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Saturday, April 5, 2014

The use of art for child sexual abuse investigations

Imagine you are investigating allegations of sexual abuse. You want to gain as accurate a disclosure as possible, with as much detail while still trying to ensure that the disclosure is truthful. The gold standard is the NICHD Protocol. But gaining a full picture may be aided by the use of drawing.

Three Israeli researchers have offered some fascinating insights in an article just published online in the journal Child Abuse and Neglect. They speak of the fine line that investigators must walk - gathering reliable information while also trying to focus on the wellbeing of the child. These can appear to be opposing forces. Just being interviewed by a social worker or a police officer can be traumatic in itself. Consider that many victims have been told that the activity must be kept a secret - and now these virtual strangers want you to tell. What an incredible conundrum for the child!

Drawing has been found to aid in recall and to offer richer descriptions of what occurs, particularly for younger children. But as these researchers note, non directed drawing is the way to go. Free recall yields better results as opposed to those that might be in some coached or guided.

These researchers sought to gain an understanding of of the consequences of the forensic interviewing for the child. They looked at before, during and after periods as well as comparing the experience of children who were asked to draw from those who were not. One finding that seemed particularly important is "Apparently during the investigate, drawing gave the children control and strengthened then during the process…" (p.8). The authors go on to say that "Following the interview, in response to free recall invitations, the children used three main words indicating their experiences following the investigation - relief, hope and success." (p.8).  However, children in both groups (whether they had drawn or not) also felt relief from the investigation. Age did not seem to matter suggesting that drawing was also useful for older children.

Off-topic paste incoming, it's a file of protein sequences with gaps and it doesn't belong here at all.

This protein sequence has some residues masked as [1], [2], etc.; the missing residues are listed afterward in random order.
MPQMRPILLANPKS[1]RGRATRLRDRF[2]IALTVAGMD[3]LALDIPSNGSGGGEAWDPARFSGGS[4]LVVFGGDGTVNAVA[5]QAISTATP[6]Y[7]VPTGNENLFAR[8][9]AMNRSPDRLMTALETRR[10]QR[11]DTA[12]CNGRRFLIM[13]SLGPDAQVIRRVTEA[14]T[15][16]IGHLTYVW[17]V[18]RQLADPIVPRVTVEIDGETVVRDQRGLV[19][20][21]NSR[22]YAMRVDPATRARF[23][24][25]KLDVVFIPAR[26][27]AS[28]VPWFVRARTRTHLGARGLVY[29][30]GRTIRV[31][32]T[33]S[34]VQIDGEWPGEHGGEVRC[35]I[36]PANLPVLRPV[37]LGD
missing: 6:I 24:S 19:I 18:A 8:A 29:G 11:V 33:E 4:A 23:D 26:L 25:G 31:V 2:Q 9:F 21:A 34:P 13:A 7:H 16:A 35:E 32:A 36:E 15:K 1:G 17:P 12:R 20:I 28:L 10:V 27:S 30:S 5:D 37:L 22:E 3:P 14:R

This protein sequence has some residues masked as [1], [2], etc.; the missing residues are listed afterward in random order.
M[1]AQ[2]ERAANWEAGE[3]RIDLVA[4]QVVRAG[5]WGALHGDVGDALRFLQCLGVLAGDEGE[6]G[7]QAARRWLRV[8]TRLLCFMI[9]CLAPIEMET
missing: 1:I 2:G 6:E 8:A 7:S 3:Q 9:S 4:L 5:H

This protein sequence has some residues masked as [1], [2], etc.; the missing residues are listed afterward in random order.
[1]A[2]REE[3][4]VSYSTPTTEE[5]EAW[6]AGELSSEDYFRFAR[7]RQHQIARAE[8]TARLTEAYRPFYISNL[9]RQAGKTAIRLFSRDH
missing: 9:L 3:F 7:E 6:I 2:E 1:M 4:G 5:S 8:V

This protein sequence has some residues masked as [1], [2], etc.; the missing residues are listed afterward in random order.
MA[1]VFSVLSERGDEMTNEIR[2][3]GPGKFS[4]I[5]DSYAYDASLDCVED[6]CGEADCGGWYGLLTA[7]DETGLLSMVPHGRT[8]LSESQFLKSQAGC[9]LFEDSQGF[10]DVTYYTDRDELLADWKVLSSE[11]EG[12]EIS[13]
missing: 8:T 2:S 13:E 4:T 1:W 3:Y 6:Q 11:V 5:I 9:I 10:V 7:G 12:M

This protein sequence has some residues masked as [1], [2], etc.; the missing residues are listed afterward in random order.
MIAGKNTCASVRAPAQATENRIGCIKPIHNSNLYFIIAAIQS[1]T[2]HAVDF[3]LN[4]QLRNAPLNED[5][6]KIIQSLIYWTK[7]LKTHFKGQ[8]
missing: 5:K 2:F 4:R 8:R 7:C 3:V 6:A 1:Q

Succes was found to be more prevalent with children who had drawn.

What this research helps us to see is how important it is to not forget the various ways that children have to tell us their stories but also that their stories matter. We can get caught up in the forensic need to gather information while not giving the child's wellbeing the highlight that it needs.

Reference: Katz, C., Barnetz, Z., & Hershkowitz, I. (2014). The effect of drawing on children's experiences of investigations following alleged child abuse. Child Abuse & Neglect (In Press) 

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